To say that Chinese New Year is a big deal to the communities who celebrate it would be an understatement. For celebrants in Asia and beyond, the Spring Festival is on par with Christmas in terms of the effusive amount of holiday cheer it generates. In China, the holiday season is marked by an almost total cessation of business activities as the vast majority of people return to their hometown to spend time with their relatives. This is no easy feat in a country where a huge proportion of the population works hundreds of miles from their birthplace and the annual homeward-bound pilgrimage of China's homesick masses is figured to be the largest human migration on earth. As with New Year's celebrations in Western countries, the holiday focuses around themes of leaving behind the troubles and misfortunes of the previous year and opening oneself up to good fortune and new opportunities in the year to come. Traditionally, the worship of ancestors and specific deities was a major feature of Chinese New Year festivities, but celebrations have become somewhat secularized in recent decades with a decreased emphasis on the spiritual aspect of the holiday.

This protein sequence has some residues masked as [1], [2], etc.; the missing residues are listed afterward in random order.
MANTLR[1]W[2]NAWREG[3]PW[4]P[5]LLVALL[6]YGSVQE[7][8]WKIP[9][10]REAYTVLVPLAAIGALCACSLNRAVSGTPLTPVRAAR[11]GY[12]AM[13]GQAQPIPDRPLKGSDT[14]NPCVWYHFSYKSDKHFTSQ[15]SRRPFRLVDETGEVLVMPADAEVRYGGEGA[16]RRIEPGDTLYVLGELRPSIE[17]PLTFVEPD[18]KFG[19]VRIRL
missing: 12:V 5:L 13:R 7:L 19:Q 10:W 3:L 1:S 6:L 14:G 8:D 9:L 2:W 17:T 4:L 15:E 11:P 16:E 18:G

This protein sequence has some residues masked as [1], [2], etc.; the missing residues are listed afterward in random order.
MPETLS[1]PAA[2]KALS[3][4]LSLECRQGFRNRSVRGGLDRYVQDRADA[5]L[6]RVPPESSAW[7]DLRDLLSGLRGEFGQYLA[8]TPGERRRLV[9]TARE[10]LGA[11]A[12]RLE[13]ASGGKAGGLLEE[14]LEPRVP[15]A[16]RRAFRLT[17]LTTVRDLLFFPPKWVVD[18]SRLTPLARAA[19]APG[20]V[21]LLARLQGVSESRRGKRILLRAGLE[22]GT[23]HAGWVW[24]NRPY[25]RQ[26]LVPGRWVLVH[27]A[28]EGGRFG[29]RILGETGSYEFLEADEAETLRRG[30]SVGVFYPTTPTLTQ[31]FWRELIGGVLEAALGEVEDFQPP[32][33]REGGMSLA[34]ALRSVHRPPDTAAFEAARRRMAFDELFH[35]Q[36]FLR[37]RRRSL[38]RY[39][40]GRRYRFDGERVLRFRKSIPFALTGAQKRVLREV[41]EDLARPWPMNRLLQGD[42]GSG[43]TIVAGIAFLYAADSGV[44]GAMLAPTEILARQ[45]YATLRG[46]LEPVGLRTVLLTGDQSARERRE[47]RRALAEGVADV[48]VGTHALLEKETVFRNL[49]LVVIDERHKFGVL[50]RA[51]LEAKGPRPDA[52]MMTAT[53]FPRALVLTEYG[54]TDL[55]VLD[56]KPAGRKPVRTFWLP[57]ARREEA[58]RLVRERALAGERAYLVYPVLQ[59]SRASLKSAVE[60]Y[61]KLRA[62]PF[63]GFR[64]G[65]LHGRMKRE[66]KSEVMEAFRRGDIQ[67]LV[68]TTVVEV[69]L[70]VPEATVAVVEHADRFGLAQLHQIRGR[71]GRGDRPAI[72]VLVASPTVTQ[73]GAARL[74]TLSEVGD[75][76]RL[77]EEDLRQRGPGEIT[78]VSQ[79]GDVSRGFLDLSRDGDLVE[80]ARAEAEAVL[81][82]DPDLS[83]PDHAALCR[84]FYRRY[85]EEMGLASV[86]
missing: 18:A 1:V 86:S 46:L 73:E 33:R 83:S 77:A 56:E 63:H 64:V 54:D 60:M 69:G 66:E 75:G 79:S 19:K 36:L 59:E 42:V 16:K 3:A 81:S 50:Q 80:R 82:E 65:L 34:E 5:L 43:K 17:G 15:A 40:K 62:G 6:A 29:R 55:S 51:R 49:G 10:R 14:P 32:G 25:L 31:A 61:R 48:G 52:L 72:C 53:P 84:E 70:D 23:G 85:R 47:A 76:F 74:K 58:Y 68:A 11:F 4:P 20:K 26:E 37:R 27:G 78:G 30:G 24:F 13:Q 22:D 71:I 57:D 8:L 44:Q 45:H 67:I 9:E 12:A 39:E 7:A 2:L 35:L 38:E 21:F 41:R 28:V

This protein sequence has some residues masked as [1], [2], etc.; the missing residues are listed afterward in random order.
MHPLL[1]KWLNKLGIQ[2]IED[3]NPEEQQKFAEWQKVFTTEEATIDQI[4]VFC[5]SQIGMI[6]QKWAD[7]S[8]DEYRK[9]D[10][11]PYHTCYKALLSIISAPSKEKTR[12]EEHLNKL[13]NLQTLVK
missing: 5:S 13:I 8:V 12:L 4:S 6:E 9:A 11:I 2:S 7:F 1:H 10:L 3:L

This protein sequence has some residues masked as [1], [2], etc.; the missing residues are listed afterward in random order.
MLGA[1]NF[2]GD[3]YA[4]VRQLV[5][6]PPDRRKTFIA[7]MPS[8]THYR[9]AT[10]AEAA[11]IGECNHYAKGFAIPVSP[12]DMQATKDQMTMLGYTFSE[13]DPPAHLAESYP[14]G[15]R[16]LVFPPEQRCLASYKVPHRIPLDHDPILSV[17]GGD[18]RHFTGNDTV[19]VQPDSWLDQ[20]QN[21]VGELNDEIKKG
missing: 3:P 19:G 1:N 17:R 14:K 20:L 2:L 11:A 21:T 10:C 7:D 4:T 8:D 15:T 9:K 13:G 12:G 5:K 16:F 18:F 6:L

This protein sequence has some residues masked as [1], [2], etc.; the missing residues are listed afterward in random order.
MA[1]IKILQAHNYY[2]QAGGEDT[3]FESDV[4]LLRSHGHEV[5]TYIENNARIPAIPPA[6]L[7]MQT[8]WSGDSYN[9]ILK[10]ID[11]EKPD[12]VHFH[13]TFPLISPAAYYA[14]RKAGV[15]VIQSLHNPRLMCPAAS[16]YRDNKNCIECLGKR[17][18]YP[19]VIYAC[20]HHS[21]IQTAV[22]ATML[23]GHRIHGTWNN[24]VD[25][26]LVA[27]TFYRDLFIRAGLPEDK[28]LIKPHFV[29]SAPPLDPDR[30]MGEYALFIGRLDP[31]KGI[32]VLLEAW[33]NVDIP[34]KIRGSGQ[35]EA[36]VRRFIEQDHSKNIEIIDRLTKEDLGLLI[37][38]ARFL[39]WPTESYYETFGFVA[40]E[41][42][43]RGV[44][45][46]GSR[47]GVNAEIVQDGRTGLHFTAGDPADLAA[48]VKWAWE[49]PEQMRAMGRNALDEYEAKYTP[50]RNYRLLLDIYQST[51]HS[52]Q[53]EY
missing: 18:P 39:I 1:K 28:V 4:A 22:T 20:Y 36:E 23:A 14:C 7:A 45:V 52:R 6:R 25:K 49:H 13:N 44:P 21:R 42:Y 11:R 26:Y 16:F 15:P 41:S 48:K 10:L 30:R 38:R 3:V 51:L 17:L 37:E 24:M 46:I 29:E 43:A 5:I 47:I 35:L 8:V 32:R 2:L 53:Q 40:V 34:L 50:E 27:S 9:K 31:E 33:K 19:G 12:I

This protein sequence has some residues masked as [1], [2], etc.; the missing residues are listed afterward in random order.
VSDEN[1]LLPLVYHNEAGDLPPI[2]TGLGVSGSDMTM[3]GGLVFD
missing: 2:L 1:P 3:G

As with Christmas, traditions vary considerably across China and beyond. Someone in Beijing might have a different set of customs and holiday routines from someone in Hong Kong, but there are several customs that are more or less universal. Apart from being instructive, the following list is meant to provide you with some inspiration as fun activities you can do with your Chinese exchange student during the holiday season.